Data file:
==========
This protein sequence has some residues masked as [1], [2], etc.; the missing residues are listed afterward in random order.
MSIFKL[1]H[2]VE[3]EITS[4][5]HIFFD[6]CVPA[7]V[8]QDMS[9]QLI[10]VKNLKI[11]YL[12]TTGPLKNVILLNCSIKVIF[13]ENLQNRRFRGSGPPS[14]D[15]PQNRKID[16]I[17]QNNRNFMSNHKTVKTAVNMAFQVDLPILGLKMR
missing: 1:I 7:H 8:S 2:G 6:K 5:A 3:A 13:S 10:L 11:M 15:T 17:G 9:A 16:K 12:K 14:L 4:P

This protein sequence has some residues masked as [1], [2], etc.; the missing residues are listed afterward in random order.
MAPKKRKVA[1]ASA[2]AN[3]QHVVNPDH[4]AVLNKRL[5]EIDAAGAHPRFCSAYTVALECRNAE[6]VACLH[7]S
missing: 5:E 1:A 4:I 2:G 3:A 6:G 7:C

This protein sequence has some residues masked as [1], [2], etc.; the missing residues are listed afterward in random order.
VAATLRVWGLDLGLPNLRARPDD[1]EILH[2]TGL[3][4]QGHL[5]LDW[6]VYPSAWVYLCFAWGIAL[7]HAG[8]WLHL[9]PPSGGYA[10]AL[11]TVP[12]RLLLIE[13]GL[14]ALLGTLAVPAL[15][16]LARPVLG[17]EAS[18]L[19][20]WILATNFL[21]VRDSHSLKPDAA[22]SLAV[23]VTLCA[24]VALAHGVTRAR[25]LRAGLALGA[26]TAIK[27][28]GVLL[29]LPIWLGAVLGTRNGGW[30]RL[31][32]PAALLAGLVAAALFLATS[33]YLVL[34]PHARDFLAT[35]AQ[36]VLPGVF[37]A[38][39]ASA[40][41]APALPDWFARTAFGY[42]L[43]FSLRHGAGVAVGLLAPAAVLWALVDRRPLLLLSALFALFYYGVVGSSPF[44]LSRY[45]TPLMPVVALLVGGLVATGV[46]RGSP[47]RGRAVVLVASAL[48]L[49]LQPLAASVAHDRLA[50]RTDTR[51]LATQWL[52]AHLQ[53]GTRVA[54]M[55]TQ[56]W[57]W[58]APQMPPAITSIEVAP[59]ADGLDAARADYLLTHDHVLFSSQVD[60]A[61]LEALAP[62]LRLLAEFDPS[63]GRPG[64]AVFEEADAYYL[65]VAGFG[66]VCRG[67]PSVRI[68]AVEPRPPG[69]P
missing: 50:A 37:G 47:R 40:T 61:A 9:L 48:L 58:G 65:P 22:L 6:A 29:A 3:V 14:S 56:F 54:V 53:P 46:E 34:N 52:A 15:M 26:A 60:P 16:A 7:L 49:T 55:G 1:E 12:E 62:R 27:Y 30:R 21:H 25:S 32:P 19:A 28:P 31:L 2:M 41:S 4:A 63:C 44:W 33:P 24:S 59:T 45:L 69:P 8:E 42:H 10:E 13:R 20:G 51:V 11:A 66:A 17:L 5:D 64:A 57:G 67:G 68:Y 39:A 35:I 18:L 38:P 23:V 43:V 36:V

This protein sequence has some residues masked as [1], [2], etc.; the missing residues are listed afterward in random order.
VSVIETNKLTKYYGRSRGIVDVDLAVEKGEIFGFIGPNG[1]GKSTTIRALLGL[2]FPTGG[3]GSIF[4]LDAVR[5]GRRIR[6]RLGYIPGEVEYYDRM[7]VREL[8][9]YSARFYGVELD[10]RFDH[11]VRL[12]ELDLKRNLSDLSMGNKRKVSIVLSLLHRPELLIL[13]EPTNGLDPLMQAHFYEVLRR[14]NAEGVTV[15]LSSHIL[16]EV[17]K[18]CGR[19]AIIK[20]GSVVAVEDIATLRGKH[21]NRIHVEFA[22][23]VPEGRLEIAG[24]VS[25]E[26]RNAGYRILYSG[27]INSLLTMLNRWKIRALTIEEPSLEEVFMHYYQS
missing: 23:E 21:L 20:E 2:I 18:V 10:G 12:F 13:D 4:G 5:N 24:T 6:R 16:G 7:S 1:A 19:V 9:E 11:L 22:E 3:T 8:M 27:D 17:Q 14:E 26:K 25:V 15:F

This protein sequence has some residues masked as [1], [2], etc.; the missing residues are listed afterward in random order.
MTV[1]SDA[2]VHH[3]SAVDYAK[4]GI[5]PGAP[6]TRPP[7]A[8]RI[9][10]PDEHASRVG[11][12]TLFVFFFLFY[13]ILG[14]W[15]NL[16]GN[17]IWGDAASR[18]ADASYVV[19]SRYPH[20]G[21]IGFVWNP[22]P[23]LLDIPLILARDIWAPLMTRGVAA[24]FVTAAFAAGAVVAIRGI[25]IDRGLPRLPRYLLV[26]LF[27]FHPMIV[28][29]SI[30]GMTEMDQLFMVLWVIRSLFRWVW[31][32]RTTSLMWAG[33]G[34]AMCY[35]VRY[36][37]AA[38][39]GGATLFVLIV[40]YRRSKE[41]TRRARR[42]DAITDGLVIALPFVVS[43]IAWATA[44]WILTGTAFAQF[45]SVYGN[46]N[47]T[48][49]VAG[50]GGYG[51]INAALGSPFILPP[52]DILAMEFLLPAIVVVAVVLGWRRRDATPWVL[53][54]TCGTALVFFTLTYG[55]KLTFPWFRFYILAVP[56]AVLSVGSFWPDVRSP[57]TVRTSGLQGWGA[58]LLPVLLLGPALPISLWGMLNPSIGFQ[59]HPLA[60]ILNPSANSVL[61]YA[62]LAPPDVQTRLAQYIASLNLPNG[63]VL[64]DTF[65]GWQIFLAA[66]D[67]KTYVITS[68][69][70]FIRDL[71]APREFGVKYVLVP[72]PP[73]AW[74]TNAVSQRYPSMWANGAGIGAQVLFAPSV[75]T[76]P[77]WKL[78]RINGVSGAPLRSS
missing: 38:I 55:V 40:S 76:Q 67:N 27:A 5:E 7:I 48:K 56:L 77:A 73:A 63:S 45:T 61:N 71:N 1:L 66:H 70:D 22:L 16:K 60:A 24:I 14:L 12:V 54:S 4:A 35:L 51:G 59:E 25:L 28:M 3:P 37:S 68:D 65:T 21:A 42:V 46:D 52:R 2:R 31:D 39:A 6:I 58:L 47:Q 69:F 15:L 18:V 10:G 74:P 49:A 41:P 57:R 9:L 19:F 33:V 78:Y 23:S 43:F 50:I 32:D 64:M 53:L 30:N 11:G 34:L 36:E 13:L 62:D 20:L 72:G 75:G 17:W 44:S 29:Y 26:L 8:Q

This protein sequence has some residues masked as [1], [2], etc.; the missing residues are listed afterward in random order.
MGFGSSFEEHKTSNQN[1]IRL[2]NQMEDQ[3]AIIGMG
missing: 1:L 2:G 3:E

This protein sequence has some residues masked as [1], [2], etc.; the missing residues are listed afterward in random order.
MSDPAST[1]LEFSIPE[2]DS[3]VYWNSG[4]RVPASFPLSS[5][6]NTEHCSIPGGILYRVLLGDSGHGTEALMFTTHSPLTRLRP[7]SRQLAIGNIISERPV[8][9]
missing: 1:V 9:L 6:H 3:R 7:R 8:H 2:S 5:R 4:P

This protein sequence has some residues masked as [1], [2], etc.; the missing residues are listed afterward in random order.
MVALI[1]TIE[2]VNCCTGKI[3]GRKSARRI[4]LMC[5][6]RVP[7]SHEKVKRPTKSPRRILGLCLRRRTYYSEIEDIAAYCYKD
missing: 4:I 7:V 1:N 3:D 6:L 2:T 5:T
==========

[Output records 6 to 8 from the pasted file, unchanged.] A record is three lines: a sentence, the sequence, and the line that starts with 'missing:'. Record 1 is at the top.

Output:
This protein sequence has some residues masked as [1], [2], etc.; the missing residues are listed afterward in random order.
MGFGSSFEEHKTSNQN[1]IRL[2]NQMEDQ[3]AIIGMG
missing: 1:L 2:G 3:E

This protein sequence has some residues masked as [1], [2], etc.; the missing residues are listed afterward in random order.
MSDPAST[1]LEFSIPE[2]DS[3]VYWNSG[4]RVPASFPLSS[5][6]NTEHCSIPGGILYRVLLGDSGHGTEALMFTTHSPLTRLRP[7]SRQLAIGNIISERPV[8][9]
missing: 1:V 9:L 6:H 3:R 7:R 8:H 2:S 5:R 4:P

This protein sequence has some residues masked as [1], [2], etc.; the missing residues are listed afterward in random order.
MVALI[1]TIE[2]VNCCTGKI[3]GRKSARRI[4]LMC[5][6]RVP[7]SHEKVKRPTKSPRRILGLCLRRRTYYSEIEDIAAYCYKD
missing: 4:I 7:V 1:N 3:D 6:L 2:T 5:T